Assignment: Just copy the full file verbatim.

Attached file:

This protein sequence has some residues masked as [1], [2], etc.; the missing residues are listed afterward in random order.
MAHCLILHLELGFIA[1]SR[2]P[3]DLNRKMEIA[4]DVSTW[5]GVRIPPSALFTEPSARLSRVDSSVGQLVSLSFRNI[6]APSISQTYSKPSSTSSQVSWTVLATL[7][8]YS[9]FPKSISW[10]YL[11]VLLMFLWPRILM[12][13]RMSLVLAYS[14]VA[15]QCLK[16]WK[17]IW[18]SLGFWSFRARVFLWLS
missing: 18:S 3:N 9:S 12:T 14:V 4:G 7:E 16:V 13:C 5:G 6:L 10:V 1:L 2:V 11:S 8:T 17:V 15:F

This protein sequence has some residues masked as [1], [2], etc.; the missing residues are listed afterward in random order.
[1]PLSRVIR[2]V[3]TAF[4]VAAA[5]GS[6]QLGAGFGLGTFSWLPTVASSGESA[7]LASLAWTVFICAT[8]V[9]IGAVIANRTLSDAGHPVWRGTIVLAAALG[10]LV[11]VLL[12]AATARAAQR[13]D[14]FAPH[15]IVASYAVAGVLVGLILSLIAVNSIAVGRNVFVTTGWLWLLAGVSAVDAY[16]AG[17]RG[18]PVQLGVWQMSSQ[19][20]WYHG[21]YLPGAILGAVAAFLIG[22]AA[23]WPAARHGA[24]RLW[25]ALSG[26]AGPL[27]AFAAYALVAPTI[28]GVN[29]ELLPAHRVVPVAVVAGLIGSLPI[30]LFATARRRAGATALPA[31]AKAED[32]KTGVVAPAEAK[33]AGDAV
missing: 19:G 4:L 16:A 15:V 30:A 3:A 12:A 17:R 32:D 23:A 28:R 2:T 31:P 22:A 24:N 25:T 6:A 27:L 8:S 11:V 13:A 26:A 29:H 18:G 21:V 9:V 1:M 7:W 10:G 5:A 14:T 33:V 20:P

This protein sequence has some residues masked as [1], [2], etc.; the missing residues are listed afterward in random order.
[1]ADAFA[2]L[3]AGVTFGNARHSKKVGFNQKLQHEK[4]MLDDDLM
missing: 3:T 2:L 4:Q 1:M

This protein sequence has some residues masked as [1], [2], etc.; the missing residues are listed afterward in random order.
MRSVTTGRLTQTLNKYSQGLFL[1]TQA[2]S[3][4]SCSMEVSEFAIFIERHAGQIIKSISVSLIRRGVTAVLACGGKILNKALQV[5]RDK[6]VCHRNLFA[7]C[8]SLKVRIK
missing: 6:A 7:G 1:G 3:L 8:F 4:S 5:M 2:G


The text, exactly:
This protein sequence has some residues masked as [1], [2], etc.; the missing residues are listed afterward in random order.
MAHCLILHLELGFIA[1]SR[2]P[3]DLNRKMEIA[4]DVSTW[5]GVRIPPSALFTEPSARLSRVDSSVGQLVSLSFRNI[6]APSISQTYSKPSSTSSQVSWTVLATL[7][8]YS[9]FPKSISW[10]YL[11]VLLMFLWPRILM[12][13]RMSLVLAYS[14]VA[15]QCLK[16]WK[17]IW[18]SLGFWSFRARVFLWLS
missing: 18:S 3:N 9:S 12:T 14:V 4:G 7:E 16:V 13:C 5:G 6:L 10:V 1:L 2:V 11:S 8:T 17:V 15:F

This protein sequence has some residues masked as [1], [2], etc.; the missing residues are listed afterward in random order.
[1]PLSRVIR[2]V[3]TAF[4]VAAA[5]GS[6]QLGAGFGLGTFSWLPTVASSGESA[7]LASLAWTVFICAT[8]V[9]IGAVIANRTLSDAGHPVWRGTIVLAAALG[10]LV[11]VLL[12]AATARAAQR[13]D[14]FAPH[15]IVASYAVAGVLVGLILSLIAVNSIAVGRNVFVTTGWLWLLAGVSAVDAY[16]AG[17]RG[18]PVQLGVWQMSSQ[19][20]WYHG[21]YLPGAILGAVAAFLIG[22]AA[23]WPAARHGA[24]RLW[25]ALSG[26]AGPL[27]AFAAYALVAPTI[28]GVN[29]ELLPAHRVVPVAVVAGLIGSLPI[30]LFATARRRAGATALPA[31]AKAED[32]KTGVVAPAEAK[33]AGDAV
missing: 19:G 4:L 16:A 15:V 30:A 3:A 12:A 17:R 32:D 23:A 28:R 2:T 31:P 22:A 24:N 25:T 6:A 27:L 8:S 11:V 13:A 26:A 29:H 18:G 21:V 9:V 1:M 7:W 10:G 5:A 14:T 33:V 20:P

This protein sequence has some residues masked as [1], [2], etc.; the missing residues are listed afterward in random order.
[1]ADAFA[2]L[3]AGVTFGNARHSKKVGFNQKLQHEK[4]MLDDDLM
missing: 3:T 2:L 4:Q 1:M

This protein sequence has some residues masked as [1], [2], etc.; the missing residues are listed afterward in random order.
MRSVTTGRLTQTLNKYSQGLFL[1]TQA[2]S[3][4]SCSMEVSEFAIFIERHAGQIIKSISVSLIRRGVTAVLACGGKILNKALQV[5]RDK[6]VCHRNLFA[7]C[8]SLKVRIK
missing: 6:A 7:G 1:G 3:L 8:F 4:S 5:M 2:G